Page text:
Work begins on Corbridge flood defence scheme following Storm Desmond

Corbridge in December 2015

Northumberland County Council has started work on new flood prevention measures for Corbridge after the impact of Storm Desmond.

The council will be upgrading the surface water drainage system in and around Station Road and Tinklers Bank, where many houses were severely affected by flooding during Storm Desmond in December 2015.

A new highway drainage system will be built along Station Road and a new outfall will run through Tynedale Rugby Club, replacing the existing culvert which was badly damaged during Storm Desmond.

The works have been made possible by Tynedale Rugby Club allowing the council to take a new 1200mm pipe through the length of Tynedale Park with a new outfall into the River Tyne at the east end of the ground.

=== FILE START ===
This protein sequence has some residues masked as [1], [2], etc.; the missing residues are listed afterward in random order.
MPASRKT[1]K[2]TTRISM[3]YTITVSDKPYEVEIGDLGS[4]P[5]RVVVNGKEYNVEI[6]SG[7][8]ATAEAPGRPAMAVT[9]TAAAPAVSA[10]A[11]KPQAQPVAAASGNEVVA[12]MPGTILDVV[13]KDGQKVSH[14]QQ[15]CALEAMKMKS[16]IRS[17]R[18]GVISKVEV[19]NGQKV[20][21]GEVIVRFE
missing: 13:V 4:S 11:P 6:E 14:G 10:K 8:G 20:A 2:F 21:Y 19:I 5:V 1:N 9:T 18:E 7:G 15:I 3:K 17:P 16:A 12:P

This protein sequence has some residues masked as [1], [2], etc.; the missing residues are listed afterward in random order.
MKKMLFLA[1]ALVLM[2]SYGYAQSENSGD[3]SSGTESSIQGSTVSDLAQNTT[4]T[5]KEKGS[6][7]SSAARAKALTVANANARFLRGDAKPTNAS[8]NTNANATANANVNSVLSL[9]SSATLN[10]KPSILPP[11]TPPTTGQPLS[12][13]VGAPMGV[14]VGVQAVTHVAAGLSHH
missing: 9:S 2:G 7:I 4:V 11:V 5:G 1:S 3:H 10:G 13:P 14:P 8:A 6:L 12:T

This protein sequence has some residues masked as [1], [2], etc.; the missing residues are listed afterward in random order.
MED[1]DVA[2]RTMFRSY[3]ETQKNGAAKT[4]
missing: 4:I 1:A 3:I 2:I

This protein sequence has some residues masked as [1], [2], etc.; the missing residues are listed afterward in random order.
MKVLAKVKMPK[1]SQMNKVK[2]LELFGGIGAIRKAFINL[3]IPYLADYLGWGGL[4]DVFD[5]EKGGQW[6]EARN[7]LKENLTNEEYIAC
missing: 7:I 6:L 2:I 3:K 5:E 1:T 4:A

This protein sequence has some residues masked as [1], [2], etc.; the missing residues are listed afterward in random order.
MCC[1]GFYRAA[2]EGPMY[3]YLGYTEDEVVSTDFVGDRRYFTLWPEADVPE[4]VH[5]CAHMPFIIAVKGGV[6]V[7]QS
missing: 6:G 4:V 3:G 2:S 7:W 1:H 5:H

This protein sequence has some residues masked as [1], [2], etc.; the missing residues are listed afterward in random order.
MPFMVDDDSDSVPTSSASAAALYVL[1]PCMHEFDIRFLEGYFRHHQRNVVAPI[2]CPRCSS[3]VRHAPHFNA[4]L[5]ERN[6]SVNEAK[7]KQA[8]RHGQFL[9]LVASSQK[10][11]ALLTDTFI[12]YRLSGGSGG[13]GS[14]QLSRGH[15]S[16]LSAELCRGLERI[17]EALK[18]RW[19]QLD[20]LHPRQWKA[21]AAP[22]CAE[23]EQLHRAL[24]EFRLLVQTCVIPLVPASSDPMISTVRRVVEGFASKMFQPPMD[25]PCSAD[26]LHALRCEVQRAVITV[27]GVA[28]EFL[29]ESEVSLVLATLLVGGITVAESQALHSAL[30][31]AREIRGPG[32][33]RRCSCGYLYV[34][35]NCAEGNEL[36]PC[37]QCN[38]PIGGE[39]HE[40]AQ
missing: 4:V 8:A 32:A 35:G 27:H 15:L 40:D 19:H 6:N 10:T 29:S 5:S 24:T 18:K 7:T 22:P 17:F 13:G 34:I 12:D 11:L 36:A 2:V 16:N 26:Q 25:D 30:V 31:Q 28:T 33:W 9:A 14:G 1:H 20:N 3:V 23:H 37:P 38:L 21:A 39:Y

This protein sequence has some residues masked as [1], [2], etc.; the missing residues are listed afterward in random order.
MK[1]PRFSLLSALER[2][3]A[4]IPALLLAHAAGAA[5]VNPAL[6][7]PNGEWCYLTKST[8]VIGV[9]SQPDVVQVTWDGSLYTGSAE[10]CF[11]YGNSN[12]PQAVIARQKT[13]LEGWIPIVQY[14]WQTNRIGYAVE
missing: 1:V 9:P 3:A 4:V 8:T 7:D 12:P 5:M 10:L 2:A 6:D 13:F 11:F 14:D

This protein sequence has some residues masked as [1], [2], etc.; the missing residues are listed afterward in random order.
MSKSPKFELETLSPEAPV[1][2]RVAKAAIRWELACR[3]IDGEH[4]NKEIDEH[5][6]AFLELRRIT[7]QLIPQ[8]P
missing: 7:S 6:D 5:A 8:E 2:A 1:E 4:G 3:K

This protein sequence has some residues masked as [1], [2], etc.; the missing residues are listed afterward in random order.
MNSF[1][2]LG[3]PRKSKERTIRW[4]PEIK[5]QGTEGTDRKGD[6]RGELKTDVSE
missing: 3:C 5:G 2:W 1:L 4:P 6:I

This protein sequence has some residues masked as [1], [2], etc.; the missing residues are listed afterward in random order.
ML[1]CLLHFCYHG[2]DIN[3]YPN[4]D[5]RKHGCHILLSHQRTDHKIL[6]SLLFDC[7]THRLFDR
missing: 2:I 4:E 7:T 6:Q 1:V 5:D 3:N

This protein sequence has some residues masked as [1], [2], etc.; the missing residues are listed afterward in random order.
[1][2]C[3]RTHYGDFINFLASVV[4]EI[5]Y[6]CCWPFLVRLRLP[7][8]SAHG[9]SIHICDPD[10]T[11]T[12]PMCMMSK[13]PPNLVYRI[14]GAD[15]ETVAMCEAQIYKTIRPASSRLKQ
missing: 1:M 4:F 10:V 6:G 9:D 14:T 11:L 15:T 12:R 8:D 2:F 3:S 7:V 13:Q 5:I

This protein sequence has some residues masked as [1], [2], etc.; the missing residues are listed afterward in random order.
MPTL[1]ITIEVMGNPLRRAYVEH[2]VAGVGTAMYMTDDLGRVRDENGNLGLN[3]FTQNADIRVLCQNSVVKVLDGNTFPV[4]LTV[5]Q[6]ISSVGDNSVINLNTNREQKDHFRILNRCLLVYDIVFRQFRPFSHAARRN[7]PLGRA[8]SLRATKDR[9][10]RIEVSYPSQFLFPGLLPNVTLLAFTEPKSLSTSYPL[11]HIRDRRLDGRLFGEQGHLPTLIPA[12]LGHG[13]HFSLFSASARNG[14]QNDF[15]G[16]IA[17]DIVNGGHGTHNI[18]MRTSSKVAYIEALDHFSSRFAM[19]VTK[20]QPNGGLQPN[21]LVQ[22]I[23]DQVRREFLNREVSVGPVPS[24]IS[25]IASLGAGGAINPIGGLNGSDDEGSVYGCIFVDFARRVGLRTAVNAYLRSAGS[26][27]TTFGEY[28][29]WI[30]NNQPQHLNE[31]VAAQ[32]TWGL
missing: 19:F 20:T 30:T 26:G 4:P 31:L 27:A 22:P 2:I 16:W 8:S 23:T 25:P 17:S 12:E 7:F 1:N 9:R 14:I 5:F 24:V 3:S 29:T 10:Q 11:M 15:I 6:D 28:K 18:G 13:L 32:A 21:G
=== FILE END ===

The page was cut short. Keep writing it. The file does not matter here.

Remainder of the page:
The work, which is expected to take up to four months, will mean some disruption to rugby, junior football and tennis activities at Tynedale Park.

Councillor Ian Swithenbank, cabinet member for Local Services with the County Council, said:

“We’re delighted work can now get underway on this vital scheme for the people of Corbridge.

Cllr Ian Swithenbank

Neil Foster, chief executive at Tynedale Rugby Club, said:

“The Club was badly affected by flooding last year but that seems insignificant compared to the impact on local residents, many of whom were evacuated from their homes at the height of the flood.

Neil Foster

The new pipe is not directly related to Environment Agency flood defences along the river but is being undertaken by Northumberland County Council with funding support from the Department for Transport, and is expected to address highway drainage issues in this area and prevent surface water from rising and posing a risk to homes in Station Road and The Stanners.

The pipe itself is expected to have a capacity of around 3500 cubic metres with a new outlet into the river at the far end minimising the risk of a backflow at times of more severe flooding.

  • The rainfall in Corbridge (5.76m) and Bywell (6.96m) were the highest levels since records began